In his address, the military chief told citizens that despite the coup, it should be business as usual for the public. All civil servants and officials should report to work, he said, and anyone who has weapons — such as police — should not make any attempt to move those weapons without orders.
The military also said it will provide security to foreigners, including vacationers and diplomats.
The people of Thailand are all too familiar with coups. Thursday’s coup was at least the 19th actual or attempted military takeover since Thailand became a constitutional monarchy in 1932.
During the meetings this week, Thai election officials said the country’s caretaker Prime Minister and his Cabinet should resign and a new interim government should be named ahead of elections to be held in six to nine months.
But interim Prime Minister Niwatthamrong Boonsongpaisan said there’s no chance that the caretaker government will resign.
“This can’t be done because it is illegal,” a statement from Niwatthamrong’s office said. “To find (a) solution, (it) must be done accordingly to laws and under the constitution.”
Among those invited to the meetings were the chairman of the election commission, the acting senate house speaker, the leader of the governing Pheu Thai party, the leader of the opposition Democrat Party, the leader of the anti-government protesters and the leader of the pro-government “red shirts.”
Deep-seated tensions in Thailand in recent months have caused deadly clashes, paralyzed parts of the capital and brought down Prime Minister Yingluck Shinawatra.
Sudden martial law
The military, which has a long history of interfering in Thai politics, stepped into the fray Tuesday with its sudden declaration of martial law — without giving any warning to the acting Prime Minister.
“They took this action unilaterally,” an aide to the Prime Minister told CNN, describing the situation earlier this week as “half a coup d’etat.”
Human rights activists warned that the imposition of martial law is a major step away from democracy and lacks safeguards. Human Rights Watch said it “threatens the human rights of all Thais.”
The law includes restrictions on where protesters can gather, what TV and radio broadcasters can air and social media posts.
The interim Prime Minister said he is glad the army chief is trying to find an end to the crisis.
The government wants a solution “under democratic means,” his statement said, “including to find the new elected government the soonest to solve the problems for the people of Thailand.”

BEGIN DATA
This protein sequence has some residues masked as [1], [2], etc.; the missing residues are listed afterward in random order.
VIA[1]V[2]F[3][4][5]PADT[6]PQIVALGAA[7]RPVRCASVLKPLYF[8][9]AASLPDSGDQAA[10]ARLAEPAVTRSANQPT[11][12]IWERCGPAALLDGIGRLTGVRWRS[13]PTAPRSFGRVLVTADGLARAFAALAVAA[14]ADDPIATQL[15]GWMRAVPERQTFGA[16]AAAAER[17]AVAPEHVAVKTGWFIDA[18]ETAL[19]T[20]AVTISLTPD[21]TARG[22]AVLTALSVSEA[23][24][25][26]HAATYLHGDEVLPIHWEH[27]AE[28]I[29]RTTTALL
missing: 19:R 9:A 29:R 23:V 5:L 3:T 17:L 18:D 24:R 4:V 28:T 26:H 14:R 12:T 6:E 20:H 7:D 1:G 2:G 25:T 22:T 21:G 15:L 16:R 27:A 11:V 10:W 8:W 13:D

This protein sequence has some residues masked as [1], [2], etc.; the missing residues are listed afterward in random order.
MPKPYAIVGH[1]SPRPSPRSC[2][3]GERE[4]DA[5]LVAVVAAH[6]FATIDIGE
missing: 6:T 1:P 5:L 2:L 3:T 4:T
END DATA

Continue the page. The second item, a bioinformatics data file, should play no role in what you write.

How the chaos unfolded
Thailand has been hit by bouts of political unrest over the past decade.
The current wave was triggered in November by Yingluck’s botched attempt to pass an amnesty bill that would have allowed the return of her brother Thaksin Shinawatra, another former prime minister who lives in exile. Thaksin was deposed by a military coup in 2006.
Groups opposed to the government seized on the amnesty bill furor and began large-scale protests in central areas of Bangkok.
In an attempt to defuse tensions, Yingluck called an early election. But the Democrat Party boycotted the February election, and Yingluck’s opponents blocked voting in enough districts to prevent a valid outcome.
The leaders of the anti-government protesters say elections — which the Shinawatra family’s populist Pheu Thai party is likely to win — aren’t the way to resolve the crisis. They say they want the establishment of an unelected “people’s council” that would oversee political changes.
Yingluck, who first took office in 2011, stayed on after the disrupted election as a caretaker Prime Minister. But the Constitutional Court forced her from office two weeks ago, finding her guilty of violating the constitution over the appointments of top security officials.
Yingluck has denied breaking the law.
CNN’s Paula Hancocks and Kocha Olarn reported from Bangkok, with Jethro Mullen reporting and writing in Hong Kong and Holly Yan and Catherine E. Shoichet in Atlanta. CNN’s Simon Harrison in Bangkok also contributed to this report.